By Felix Anyarouh
Part one of this article reviewed the Association of International Petroleum Negotiators (AIPN’s) model Joint Operating Agreement (JOA) and the need for a revision to reflect current practices and conditions in the industry. Changes to operators’ liabilities and default provision were also discussed.
In a JOA the operator is the party with the largest interest in the production and is responsible to the day to day running of the joint operation. In general, article 4 of the 2012 JOA, increased the standard or quality level of performance expected from the operator. The operator’s expanded duties include a more exacting duty to establish a Health and Safety Plan (HSE) to achieve safe and reliable conduct of petroleum operation. This plan must be in conformity with the relevant laws and in a manner consistent with the standard and procedures generally adopted by the petroleum industry.
The operating committee has a responsibility to revise the HSE plan on a yearly basis. This provision expanded on the 2002 JOA which required a periodic review of the HSE plan only, without establishing a minimum frequency of the review. The 2012 JOA stipulates for alternative provisions regarding the extent to which the operator must conduct the HSE reviews, which is subject to negotiations during JOA drafting.
On the contentious issue of Option of Operator Assignment to Affiliates, the 2012 JOA includes an optional provision allowing the operator to assign operatorship to any of its affiliate’s subject to any necessary consent of the relevant government and that the assignee must have sufficient technical expertise and financial resources to perfume the duties of the operator.
As an alternative, the operator or its other affiliates, having the required technical expertise and financial resources, may provide a guarantee for the benefit of the JOA non-operating parties, guaranteeing the performance of the operator’s obligations. This option may be useful for oil and gas companies that prefer for the operatorship function to be governed by a separate company due to group structuring or tax reasons.
Prior to the 2012 JOA, there were discussions regarding the 2002 Operator Removal Provisions. The 2002 JOA restricted the ability of non-operators to remove an operator for material breach of its obligations where one or more of the non-operators in the joint venture where also affiliates of the operator.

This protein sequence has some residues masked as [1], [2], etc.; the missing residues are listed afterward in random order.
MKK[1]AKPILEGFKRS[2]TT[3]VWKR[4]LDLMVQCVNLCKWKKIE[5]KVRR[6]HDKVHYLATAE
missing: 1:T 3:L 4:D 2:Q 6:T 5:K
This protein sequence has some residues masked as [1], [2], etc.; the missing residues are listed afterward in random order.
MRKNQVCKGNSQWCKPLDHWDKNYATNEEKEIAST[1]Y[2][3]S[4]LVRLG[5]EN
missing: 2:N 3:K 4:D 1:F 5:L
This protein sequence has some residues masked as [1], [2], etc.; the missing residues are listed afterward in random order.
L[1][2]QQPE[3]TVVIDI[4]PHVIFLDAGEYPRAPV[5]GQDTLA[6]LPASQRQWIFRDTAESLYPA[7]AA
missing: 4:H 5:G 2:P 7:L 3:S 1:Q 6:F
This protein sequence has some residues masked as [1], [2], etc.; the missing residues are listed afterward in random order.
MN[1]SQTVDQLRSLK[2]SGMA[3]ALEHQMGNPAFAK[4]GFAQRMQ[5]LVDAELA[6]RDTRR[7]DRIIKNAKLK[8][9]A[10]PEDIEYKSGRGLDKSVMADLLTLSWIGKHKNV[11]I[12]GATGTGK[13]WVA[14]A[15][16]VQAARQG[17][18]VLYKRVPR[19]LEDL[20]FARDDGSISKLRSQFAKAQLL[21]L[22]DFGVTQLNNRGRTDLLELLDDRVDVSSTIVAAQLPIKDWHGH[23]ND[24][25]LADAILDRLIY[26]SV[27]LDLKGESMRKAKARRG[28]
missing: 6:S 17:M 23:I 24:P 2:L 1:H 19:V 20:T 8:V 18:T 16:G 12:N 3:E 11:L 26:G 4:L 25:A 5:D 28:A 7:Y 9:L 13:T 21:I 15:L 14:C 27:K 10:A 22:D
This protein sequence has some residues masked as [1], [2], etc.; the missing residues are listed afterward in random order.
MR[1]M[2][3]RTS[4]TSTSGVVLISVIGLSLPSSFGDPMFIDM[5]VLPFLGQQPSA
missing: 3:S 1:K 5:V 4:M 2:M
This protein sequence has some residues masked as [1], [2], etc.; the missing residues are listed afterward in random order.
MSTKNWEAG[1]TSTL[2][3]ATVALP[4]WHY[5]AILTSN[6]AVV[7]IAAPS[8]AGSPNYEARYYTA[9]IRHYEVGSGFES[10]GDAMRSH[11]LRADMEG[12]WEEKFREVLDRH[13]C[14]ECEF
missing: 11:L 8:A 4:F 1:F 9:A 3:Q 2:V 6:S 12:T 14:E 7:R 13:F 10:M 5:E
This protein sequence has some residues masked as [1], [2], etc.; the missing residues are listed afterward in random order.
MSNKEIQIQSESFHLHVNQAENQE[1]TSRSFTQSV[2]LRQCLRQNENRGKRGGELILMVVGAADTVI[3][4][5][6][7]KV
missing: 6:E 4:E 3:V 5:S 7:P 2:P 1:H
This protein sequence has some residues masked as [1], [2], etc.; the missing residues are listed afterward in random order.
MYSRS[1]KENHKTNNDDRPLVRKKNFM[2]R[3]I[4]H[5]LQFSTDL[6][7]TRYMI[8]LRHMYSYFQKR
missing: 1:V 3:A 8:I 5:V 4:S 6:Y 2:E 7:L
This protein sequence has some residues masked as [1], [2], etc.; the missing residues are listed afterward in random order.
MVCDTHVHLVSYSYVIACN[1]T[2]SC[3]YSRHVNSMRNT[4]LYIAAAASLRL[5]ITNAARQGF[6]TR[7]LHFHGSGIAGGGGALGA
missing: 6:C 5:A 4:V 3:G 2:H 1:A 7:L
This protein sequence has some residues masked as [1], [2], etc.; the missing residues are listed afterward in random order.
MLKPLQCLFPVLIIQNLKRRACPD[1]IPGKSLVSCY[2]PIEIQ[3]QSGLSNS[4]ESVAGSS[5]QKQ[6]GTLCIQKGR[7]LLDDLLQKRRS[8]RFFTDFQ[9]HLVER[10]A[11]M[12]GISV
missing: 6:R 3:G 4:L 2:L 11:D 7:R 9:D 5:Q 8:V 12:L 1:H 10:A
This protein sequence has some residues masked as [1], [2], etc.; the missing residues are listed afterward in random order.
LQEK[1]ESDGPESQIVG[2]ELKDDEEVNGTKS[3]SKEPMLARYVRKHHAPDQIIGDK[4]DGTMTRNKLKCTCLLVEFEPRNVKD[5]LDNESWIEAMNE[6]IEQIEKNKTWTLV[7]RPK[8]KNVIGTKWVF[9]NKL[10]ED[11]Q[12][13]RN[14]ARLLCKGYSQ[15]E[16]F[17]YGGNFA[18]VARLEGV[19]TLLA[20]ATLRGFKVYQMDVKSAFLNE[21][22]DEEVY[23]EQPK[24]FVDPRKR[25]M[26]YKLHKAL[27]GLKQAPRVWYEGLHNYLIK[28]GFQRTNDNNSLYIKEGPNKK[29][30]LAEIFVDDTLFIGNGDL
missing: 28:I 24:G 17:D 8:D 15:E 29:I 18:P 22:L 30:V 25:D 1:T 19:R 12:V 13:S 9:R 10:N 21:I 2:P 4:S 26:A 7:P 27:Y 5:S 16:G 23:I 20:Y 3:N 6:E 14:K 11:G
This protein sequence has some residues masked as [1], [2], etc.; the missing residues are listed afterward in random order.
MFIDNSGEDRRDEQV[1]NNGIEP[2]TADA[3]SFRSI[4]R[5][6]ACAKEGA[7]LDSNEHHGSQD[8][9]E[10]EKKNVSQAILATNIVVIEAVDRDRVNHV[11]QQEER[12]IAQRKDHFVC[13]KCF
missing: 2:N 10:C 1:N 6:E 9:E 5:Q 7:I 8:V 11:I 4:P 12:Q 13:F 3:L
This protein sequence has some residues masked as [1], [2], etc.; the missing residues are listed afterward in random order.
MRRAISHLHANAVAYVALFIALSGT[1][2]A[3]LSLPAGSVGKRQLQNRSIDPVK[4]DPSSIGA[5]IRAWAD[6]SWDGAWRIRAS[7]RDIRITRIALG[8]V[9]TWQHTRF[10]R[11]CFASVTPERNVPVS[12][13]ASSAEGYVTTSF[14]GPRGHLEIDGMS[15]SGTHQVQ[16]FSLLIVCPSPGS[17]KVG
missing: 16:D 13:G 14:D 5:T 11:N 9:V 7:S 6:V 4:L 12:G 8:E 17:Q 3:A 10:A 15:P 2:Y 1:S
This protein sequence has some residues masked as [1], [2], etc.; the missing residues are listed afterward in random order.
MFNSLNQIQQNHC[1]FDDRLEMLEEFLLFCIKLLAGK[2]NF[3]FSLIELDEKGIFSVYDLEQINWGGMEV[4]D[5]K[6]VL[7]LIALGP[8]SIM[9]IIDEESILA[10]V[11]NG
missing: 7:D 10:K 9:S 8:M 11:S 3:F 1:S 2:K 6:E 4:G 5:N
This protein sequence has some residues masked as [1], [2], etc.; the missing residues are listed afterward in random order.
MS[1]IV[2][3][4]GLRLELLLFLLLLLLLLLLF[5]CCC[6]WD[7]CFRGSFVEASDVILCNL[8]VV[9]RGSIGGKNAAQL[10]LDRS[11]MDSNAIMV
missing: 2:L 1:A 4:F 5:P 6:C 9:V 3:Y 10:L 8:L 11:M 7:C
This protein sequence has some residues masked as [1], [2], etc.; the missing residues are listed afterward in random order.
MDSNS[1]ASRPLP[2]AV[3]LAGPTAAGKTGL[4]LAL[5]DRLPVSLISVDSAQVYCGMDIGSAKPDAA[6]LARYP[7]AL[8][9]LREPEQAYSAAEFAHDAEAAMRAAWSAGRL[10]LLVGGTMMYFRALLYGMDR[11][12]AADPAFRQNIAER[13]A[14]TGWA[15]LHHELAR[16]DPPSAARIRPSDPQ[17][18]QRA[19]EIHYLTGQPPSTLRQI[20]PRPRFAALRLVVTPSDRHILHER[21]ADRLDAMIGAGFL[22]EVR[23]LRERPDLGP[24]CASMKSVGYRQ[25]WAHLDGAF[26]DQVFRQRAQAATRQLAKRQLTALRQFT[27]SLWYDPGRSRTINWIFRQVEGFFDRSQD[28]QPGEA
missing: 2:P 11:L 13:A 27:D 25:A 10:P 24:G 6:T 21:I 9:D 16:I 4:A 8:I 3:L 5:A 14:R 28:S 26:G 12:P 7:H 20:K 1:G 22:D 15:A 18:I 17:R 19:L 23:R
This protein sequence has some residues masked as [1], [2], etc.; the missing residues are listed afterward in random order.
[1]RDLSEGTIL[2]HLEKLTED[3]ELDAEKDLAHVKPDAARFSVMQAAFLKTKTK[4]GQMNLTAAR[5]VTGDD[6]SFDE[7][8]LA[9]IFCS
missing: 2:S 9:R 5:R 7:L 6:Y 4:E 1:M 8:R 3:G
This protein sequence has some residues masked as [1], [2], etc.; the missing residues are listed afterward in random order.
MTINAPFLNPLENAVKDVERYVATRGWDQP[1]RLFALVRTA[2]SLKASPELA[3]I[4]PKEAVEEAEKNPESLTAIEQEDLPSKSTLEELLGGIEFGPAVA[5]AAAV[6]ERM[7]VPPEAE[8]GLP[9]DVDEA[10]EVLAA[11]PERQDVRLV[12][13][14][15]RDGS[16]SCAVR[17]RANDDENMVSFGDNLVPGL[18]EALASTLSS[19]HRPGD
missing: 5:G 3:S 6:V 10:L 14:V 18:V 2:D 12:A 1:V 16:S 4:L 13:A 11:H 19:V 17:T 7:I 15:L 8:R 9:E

This placed non-affiliated non-operator at a contractual disadvantage position Article 4.10B provided only for an affirmative vote of a contractually prescribed proportion of non-operators be obtained in order to issue the relevant notice of operator breach (pursuant to which, subject to certain conditions, removal of the operator would follow. The 2012 JOA revised this provision by requiring that the above affirmative vote be obtained only with respect to non-operators who are not affiliated to the operator.
The 2002 JOA provisions dealing with Work Programs and Budgets (WP&B) have been revised and expanded to conform to WP&B and Authorization for Expenditure (AFE) with industry practice – Article 6. Under the 2012 JOA, parties will agree in greater detail to the content, sharing and approval of all information relating to the joint operation. This provision is in response to concerns regarding inadequate and untimely information transmission by the operators to non-operators.
Specifically, there are new provisions for work programs and budgets establishing the content to which operators must adhere and setting out how and when operating committee approval must be given to ensure that the operator is in a position to submit work program and budget to the government when required to do so under the host government contract.
Also, this provision allows the operator to present budget to government authority even if not yet approved, if necessary to maintain underlying license or contract. The functionality and modification of WP&B including through the use of supplemental AFE’s is made possible. This article has several optional provisions regarding WP&B provisions that can be modified by parties to reflect their particular circumstance. Concluded